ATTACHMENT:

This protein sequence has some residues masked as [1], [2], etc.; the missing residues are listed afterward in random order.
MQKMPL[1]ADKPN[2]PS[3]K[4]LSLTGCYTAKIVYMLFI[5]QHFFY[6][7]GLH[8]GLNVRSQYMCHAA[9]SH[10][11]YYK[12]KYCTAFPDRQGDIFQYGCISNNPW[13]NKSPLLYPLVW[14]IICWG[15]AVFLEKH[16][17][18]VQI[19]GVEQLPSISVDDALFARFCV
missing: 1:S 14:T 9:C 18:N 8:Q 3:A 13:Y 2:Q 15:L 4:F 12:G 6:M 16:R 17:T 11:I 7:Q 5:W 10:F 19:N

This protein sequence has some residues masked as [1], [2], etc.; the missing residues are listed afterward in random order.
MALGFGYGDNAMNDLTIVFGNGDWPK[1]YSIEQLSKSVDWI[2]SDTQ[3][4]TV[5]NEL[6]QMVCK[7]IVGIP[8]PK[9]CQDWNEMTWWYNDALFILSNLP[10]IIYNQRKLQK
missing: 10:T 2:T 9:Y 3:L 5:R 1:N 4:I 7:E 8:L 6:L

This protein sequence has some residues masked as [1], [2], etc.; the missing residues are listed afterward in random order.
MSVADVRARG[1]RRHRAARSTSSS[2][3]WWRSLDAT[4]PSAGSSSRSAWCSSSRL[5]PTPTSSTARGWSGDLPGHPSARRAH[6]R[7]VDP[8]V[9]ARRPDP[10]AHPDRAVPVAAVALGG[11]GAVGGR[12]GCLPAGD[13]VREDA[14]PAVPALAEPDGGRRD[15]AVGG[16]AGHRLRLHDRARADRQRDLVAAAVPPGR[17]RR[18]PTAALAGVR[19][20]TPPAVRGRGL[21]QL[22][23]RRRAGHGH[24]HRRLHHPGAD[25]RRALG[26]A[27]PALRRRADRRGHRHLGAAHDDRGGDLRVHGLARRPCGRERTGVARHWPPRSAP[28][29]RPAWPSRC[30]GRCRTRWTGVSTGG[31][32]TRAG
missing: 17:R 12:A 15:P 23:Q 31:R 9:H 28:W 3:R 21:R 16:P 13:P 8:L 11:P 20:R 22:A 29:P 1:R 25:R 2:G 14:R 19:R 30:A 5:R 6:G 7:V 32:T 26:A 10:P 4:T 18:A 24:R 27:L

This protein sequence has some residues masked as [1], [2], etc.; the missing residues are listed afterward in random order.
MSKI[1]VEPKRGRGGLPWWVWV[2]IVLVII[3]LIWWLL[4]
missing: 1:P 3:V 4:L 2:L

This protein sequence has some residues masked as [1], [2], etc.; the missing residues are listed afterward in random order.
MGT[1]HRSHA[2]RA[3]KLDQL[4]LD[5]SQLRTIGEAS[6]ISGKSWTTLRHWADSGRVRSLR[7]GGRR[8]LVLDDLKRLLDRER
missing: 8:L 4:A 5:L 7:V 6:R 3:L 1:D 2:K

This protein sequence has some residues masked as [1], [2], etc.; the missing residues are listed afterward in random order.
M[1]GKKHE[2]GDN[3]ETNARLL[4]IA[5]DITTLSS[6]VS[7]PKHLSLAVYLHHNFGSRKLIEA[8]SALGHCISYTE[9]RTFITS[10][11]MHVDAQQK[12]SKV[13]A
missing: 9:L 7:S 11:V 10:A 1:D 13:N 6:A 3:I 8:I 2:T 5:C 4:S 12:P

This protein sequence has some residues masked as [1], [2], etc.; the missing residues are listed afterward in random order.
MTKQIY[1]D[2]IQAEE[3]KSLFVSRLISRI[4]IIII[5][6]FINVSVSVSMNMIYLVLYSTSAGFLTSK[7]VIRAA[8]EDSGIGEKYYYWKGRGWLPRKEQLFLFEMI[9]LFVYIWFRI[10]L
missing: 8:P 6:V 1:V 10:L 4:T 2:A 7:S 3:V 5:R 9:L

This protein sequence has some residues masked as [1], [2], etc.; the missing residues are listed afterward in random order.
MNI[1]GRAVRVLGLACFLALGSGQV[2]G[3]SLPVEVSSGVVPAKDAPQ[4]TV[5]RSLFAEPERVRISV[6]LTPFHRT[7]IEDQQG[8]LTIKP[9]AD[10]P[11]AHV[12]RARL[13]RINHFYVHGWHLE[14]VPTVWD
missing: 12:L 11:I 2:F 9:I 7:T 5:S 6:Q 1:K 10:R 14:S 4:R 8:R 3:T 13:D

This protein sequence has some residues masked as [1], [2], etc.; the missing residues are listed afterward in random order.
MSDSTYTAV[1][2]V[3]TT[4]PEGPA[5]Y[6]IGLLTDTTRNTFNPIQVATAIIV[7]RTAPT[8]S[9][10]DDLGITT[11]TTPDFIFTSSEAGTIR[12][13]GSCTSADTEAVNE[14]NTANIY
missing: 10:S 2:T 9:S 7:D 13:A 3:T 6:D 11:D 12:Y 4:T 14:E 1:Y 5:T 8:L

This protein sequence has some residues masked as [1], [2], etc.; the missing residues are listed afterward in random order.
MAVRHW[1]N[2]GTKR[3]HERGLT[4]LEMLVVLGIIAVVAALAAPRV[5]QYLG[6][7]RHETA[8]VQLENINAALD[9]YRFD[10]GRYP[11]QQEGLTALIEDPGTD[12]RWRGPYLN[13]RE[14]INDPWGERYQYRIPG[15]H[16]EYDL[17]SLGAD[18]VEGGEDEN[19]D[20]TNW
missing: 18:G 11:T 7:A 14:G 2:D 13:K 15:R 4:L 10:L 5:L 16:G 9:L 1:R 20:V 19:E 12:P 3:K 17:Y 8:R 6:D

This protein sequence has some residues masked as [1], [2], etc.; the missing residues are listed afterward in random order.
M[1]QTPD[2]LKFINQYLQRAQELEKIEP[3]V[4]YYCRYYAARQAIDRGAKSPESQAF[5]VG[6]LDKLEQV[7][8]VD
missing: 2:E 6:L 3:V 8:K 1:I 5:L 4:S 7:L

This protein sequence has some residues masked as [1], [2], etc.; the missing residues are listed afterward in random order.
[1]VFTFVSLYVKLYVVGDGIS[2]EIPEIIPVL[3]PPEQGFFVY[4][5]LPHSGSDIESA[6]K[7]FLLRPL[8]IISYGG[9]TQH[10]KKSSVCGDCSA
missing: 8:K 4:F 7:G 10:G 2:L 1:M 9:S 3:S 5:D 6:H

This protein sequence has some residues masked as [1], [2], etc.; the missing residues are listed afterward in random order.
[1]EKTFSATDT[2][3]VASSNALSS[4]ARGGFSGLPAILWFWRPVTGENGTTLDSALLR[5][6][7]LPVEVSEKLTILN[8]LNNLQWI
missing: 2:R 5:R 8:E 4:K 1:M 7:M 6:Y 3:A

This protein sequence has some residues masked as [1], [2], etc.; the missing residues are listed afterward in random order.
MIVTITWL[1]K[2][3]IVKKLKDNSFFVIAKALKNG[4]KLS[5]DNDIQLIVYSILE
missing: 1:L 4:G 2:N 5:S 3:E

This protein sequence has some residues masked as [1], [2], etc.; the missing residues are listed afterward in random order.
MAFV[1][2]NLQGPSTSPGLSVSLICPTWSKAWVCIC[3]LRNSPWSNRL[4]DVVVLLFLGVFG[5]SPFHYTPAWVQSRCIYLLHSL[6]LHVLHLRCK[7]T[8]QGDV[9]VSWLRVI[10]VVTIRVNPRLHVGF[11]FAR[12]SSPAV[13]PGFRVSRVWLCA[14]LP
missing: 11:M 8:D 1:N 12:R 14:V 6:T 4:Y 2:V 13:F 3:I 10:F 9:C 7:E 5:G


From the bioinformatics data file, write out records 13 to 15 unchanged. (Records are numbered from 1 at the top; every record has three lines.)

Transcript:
This protein sequence has some residues masked as [1], [2], etc.; the missing residues are listed afterward in random order.
[1]EKTFSATDT[2][3]VASSNALSS[4]ARGGFSGLPAILWFWRPVTGENGTTLDSALLR[5][6][7]LPVEVSEKLTILN[8]LNNLQWI
missing: 2:R 5:R 8:E 4:K 1:M 7:M 6:Y 3:A

This protein sequence has some residues masked as [1], [2], etc.; the missing residues are listed afterward in random order.
MIVTITWL[1]K[2][3]IVKKLKDNSFFVIAKALKNG[4]KLS[5]DNDIQLIVYSILE
missing: 1:L 4:G 2:N 5:S 3:E

This protein sequence has some residues masked as [1], [2], etc.; the missing residues are listed afterward in random order.
MAFV[1][2]NLQGPSTSPGLSVSLICPTWSKAWVCIC[3]LRNSPWSNRL[4]DVVVLLFLGVFG[5]SPFHYTPAWVQSRCIYLLHSL[6]LHVLHLRCK[7]T[8]QGDV[9]VSWLRVI[10]VVTIRVNPRLHVGF[11]FAR[12]SSPAV[13]PGFRVSRVWLCA[14]LP
missing: 11:M 8:D 1:N 12:R 14:V 6:T 4:Y 2:V 13:F 3:I 10:F 9:C 7:E 5:G